CSU520 Artificial Intelligence - Spring 2007 - Assignments
Professor Futrelle -
College of Computer and Information Sciences, Northeastern U., Boston, MA
Version of 8 April 2007
Overview of the assignments in this course
There are five written assignments
totaling 20% of your course grade.
Details of your semester project are
available on the
The difficult problems of working in teams
In practice, in business and industry, working in teams makes a lot of sense. In
teaching, it can be a troubling issue. The problem is that I have to give every
student a separate grade. Therefore: Any pair of students that wants to work
together, primarily on your Project,
will be required to give me a solid plan for their work that makes it
possible for me to be sure that each person is pulling their weight and gaining
the skills and knowledge needed. Note that as soon as two students work as a
team, they must produce twice the work, in amount and/or quality, that I expect
from a single individual. Unfortunately, that has too often not been the case, and resulted
in reduced grades, and that made no one happy. So be warned.
If an individual hands in work actually done by
anyone else (a classmate, or anyone else),
that violates the regulations of this University. I can often detect
such violations and I will investigate them. If I have strong suspicions of such
behavior, I am required to report it to the College and the University.
The mechanics of your assignments
If you need to hand in work that requires working things out on paper, e.g.,
using logic notation, drawing trees, etc., you may hand it in as hardcopy.
But I strongly prefer documents sent as email attachments or as text pasted
into your email.
All email to me regarding any aspect of the course
must have a Subject line beginning with csu520sp07 or I will ask
you to resend it properly.
Some assignments may be handed in by simply pasting your text into email.
If you attach files
to your email, you may only include them as a single file.
Therefore, if your
work consists of more than a single file (especially true for your projects)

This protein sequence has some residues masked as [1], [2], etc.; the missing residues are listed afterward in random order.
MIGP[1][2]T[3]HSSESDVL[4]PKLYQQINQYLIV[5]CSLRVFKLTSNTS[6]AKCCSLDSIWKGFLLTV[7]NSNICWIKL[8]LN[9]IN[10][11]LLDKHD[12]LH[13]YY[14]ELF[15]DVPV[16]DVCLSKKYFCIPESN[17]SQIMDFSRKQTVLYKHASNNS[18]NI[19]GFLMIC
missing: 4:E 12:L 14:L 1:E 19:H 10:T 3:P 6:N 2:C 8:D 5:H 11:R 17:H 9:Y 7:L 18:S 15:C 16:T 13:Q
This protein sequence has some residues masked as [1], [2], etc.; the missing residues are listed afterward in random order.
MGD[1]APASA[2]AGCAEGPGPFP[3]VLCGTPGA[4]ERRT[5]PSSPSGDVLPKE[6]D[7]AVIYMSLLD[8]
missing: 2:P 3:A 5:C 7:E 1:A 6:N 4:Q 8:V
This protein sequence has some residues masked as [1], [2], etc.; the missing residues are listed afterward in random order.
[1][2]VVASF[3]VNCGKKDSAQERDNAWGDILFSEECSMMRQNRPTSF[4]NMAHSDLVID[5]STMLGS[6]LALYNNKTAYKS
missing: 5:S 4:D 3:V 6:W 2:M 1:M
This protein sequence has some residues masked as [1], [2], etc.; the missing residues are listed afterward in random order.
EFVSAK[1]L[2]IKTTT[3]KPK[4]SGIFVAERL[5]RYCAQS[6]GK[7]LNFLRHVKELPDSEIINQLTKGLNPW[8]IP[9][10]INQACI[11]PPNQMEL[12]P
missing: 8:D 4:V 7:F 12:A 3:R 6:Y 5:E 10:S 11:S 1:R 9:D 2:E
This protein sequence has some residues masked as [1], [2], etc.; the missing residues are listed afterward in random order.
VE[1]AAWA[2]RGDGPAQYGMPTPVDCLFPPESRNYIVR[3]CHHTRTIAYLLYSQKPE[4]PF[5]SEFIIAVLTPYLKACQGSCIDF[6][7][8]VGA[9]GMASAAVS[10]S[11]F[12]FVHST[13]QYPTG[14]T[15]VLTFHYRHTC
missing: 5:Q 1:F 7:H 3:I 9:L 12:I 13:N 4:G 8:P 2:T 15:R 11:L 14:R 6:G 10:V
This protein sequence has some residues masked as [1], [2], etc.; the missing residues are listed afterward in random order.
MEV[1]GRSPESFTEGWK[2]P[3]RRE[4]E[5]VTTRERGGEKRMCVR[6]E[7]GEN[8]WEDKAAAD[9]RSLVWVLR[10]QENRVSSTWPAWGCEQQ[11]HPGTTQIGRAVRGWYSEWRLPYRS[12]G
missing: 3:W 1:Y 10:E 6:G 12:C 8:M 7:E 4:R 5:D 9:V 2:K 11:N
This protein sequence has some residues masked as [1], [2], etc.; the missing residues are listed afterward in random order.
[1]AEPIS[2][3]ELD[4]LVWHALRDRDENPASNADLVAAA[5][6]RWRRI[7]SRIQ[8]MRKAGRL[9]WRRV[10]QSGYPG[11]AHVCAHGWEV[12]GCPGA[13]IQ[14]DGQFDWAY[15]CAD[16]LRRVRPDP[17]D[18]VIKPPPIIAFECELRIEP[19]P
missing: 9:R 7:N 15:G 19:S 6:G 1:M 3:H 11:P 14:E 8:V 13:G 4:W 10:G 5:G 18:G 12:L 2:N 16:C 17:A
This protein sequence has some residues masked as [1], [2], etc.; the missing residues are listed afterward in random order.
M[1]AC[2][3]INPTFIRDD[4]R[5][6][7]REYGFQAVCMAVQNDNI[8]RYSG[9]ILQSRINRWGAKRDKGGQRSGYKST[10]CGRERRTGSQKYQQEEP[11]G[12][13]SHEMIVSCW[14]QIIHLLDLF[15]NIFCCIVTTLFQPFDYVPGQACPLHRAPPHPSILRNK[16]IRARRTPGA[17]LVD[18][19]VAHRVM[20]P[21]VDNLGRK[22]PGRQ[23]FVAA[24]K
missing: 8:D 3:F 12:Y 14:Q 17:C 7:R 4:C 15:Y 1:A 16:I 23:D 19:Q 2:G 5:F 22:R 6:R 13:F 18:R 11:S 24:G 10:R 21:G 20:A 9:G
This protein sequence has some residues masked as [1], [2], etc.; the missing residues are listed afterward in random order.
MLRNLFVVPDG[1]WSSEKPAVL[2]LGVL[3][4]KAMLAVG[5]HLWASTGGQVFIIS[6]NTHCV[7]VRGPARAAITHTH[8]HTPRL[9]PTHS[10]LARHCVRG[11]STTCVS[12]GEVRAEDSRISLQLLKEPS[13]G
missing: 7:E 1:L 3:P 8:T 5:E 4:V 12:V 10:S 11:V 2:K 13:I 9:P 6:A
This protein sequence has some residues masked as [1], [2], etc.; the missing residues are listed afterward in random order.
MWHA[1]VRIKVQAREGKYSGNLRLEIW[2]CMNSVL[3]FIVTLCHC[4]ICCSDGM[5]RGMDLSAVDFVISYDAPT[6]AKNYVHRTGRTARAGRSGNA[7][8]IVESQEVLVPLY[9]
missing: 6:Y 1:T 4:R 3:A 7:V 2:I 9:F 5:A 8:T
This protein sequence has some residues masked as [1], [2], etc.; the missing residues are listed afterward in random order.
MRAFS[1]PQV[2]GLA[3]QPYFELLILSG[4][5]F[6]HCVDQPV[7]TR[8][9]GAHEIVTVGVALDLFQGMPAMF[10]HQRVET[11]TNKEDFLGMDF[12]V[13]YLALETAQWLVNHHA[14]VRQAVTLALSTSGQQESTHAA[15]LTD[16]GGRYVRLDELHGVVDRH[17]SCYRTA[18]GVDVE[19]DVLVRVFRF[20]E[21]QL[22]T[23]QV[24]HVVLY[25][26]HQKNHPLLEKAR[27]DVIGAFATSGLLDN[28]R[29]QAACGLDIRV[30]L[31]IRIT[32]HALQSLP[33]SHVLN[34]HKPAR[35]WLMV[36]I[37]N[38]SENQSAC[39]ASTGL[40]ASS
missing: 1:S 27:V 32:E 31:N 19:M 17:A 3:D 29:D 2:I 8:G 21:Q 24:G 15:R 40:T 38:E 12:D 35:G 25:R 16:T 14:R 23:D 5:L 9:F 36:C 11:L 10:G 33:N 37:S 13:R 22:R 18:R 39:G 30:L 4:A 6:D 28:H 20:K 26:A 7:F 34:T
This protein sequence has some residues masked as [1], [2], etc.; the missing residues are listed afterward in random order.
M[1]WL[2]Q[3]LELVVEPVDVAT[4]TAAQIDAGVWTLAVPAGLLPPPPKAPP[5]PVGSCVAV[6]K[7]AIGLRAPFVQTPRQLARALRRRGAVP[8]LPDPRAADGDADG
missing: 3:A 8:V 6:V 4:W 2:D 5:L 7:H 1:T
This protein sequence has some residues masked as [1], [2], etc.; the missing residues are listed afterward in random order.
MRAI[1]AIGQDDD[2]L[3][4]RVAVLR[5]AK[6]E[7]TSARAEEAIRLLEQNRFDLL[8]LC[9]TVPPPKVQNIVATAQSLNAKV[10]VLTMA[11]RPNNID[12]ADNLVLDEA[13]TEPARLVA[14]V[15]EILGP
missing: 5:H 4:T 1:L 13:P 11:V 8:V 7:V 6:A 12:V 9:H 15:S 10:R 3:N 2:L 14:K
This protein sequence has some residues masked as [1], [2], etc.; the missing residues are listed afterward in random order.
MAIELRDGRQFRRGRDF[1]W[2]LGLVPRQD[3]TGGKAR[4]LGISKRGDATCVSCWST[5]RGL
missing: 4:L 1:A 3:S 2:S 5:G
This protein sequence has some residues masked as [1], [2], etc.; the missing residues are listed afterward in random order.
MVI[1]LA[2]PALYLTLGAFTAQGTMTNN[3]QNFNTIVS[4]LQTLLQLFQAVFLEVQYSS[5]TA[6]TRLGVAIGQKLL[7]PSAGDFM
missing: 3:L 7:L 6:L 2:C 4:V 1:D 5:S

they should be converted
to a single zip, tar, or jar file. In addition, the body of your email should
briefly describe, in a sentence or two, what is being attached in such
You must not give your file a generic name such as "Project".
Instead, a combination of your name, class, and assignment name
should be used, e.g., "YangCSU520sp07FirstProject.zip".
Assignment #1: Search - AIMA Exercises - Due Tuesday, Feb. 6th 11:59pm
- 1.11 (see pg. 18 for Samuels' checkers work)
- 3.15 a and b, informal discussion of c, skip d
- Extra credit: 5.6
- Extra credit: 5.13
- Extra credit: 6.1
- Extra credit: Exercise 6.10 in Norvig's book:
Paradigms of Artificial Intelligence Programming -
Case Studies in Common Lisp which is on reserve.
Task is to write versions of graph-search and A*-search
using hash tables.
Use the programming language of your choice.
Assignment #2: Logic - AIMA Exercises - Due Tuesday, Feb. 20th, 11:59pm
- 7.2 You can use a tabular form to list the 32 possible worlds,
instead of drawing them.
- 7.5 Hint: Remember that C and D are always involved, whether
or not they appear explicitly.
- 7.6 You should find the standard nand and nor among them.
- 7.7 Prove only the first seven of the equivalences.
A straightforward way to do this is to simply construct the truth
tables that contain both the left- and the right-hand sides of
the stated equivalences.
- 8.1 For part e, include in addition, a brief discussion of
representing sentences such as, "There is no elephant in the kitchen."
- 8.2 Hint: The domain needn't be restricted to just a and b.
- 8.6 a through f only.
- 8.11, omitting the last part about the mth cousin n times removed.
- Extra Credit: 10.7
Assignment #3: Uncertainty (primarily, Bayesian networks).
AIMA Exercises - Due Thursday, March 22nd, 11:59pm.
- 13.1 - Keep in mind that conjunction is commutative and associative.
- 13.3 Extra Credit. Not really that hard. There are only four
atomic events for the two random variables, A and B.
- 13.5 - Note axiom 3 on page 471.
- 13.6 Pay attention to where bold P notation is introduced
in the chapter and how they explain what it means. Ditto upper and lower case
random variable names.
- 13.9 - Cf. the bold notation, bottom of pg. 470.
Converting conditionals to ratios of prior (unconditional)
probabilities makes the proof straightforward.
- 13.10 Just crank through the algebra for a few steps and
you'll arrive at the answer.
- 14.1 - a through d, but not e.
- 14.2 - a through d
- 14.11 - Extra Credit. Not trivial. Here are some hints:
One of the four sampling distributions is:
P(C|¬r,s) = αP(C)P(s|C)P(¬r|C) = ... = <1/21,20/21>
and entries on the diagonal are, e.g.,
q((c,r) → (c,r)) = 0.5P(c|r,s) + 0.5P(r|c,s,w) = 17/27
whereas other have a single variable sampled at weight 0.5, and double changes don't occur (value 0).
Assignment #4: Learning
AIMA Exercises - Due Tuesday, April 17th, 11:59pm.
- 18.3 - Also consider the variations that arise if you're crossing the street on foot, or by bicycle. Watch out for jaywalkers and jaywalking!
- 18.RPF.1 Compare and discuss the information gain from using Patrons versus Price as the first attribute
at beginning of the decision tree for the Restaurant example.
Then do the same comparison using the Gini index as described in
these lecture slides by Zupan and Bratko.
- Extra credit: 18.8 - (references Fig. 18.5)
Assignment #5: Natural language CANCELLED
Go to CSU520 home page.
or RPF's Teaching Gateway or